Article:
When you have a large number of categories and you are asked to display data using a pie chart it is recommended to group all small slices into one category and then you can separate the small slice group into a separate pie chart.

For detailed explanation please check this tip.

10: Split the report into multiple reports

In many cases you will find there are many data fields which are not so important, but the report displays the data. The first thing you should do is eliminate these extraneous data fields; it will help decrease the report size. If the report is still returns a lot of data fields it is advised to split the report into smaller chunks.

11: Alternate Row Background Color

The alternative row background color improves the readability of data in your SQL Server Reporting Services (SSRS) Reports. It is not a must best practice, but you can consider this if you are looking to improve readability.

For detailed explanation please read this tip.

12: Try Avoiding Lookup functions

Lookup functions are used to retrieve data from a second dataset at report time. If possible try to join two tables at the query level, because Lookup functions will be overhead on the Report Server if the call against the second dataset might be lengthy. There might be situations when you can't write the query to join the data, so you will have to use lookup functions.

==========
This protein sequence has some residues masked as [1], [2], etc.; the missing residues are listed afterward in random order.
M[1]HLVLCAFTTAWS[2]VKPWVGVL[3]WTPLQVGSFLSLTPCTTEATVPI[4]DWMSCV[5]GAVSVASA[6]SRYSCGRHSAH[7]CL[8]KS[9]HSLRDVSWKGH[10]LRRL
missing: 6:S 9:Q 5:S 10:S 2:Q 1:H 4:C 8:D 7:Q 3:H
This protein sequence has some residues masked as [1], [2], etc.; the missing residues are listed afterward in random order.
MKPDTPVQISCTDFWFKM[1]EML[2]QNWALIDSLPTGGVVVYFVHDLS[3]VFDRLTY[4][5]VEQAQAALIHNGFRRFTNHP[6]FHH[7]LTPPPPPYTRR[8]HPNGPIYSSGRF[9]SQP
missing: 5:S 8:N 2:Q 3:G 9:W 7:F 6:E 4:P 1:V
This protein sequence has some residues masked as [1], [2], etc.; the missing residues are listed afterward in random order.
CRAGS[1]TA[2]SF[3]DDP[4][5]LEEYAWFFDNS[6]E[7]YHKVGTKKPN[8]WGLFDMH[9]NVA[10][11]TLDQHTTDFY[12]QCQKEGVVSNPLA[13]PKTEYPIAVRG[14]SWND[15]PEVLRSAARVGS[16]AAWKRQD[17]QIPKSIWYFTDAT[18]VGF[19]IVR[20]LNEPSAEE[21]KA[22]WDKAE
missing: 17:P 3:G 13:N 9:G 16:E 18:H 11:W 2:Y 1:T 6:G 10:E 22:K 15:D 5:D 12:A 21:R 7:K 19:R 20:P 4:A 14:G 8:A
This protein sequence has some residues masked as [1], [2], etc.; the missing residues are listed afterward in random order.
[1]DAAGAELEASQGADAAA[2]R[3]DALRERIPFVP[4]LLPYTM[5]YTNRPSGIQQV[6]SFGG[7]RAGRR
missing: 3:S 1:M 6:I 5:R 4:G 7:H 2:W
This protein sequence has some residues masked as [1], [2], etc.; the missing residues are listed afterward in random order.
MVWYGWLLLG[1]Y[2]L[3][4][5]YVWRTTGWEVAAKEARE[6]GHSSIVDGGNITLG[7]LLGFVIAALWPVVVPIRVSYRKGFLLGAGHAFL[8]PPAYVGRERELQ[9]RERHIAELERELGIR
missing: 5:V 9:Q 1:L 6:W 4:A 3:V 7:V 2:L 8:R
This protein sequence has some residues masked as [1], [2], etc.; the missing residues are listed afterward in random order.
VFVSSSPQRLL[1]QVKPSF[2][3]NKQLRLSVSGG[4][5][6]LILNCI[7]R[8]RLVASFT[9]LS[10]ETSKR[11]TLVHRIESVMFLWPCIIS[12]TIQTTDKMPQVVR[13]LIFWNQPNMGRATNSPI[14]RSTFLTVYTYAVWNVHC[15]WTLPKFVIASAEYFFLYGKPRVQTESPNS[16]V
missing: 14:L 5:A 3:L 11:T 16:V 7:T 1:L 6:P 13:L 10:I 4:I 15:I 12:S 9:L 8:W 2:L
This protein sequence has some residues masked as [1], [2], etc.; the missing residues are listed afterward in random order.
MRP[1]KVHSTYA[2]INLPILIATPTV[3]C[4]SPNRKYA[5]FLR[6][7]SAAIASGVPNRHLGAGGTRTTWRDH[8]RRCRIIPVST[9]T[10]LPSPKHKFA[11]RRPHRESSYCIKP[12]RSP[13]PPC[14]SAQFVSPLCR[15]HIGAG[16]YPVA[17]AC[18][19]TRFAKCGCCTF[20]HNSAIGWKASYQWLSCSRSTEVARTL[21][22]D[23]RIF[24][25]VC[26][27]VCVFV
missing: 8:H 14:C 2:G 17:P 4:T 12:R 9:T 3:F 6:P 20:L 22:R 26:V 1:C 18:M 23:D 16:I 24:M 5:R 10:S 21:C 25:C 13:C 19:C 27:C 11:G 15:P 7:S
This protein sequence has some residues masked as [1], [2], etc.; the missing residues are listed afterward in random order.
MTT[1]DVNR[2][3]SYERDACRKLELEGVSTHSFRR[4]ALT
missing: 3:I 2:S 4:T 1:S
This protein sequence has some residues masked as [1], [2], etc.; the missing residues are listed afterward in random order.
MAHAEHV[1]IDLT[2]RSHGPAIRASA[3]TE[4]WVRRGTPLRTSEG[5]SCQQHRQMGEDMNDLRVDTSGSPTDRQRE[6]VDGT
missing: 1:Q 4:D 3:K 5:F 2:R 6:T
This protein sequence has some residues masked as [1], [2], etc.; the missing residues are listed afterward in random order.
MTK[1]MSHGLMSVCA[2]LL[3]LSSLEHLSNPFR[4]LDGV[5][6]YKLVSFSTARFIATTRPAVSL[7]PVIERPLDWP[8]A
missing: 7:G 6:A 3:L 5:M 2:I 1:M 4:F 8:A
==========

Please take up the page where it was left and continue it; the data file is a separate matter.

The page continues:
If Lookup functions are used then:

  • Impact on Report Performance- High
  • Impact on Report Maintenance- Medium

For detailed information on Lookup functions, please check this tip.

13: Avoid aggregation at report time

Always do aggregation at the query level, because the database server can handle these calculations better compared to the report server.

If aggregation is done at report level

  • Impact on Report Performance- High
  • Impact on Report Maintenance- Low

14: Avoid First, Last, Previous, RunningValue functions

These functions are more expensive to calculate than other aggregates, therefore avoid if possible.

15: Export and check report readability

Once your report development is done, it is always recommend to export the report into the desired format (i.e. Excel, PDF) and check for readability. Always make sure your data fits on the page and meets user expectations.

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About the author
MSSQLTips author Ghanesh Prasad Ghanesh Prasad leads a team in Microsoft Business Intelligence and has over 5 years of experience working with SQL Server.

This author pledges the content of this article is based on professional experience and not AI generated.

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Comments For This Article

Monday, October 12, 2015 - 2:45:06 PM - ken Back To Top (38863)

Good food for thought.

 I might not agree with #13, and your details explain why.

I was taught in school, and I certainly have found it to be true in my career over the last 20 years, that the cost of maintenance for information systems applications/solutions far exceeds the cost of development, over the useful life of said app/solution.

So I would basically _always_ optomize a solution to reduce the cost of maintenance vs. almost any other characteristic, including report execution time (assuming any reasonable amount of time).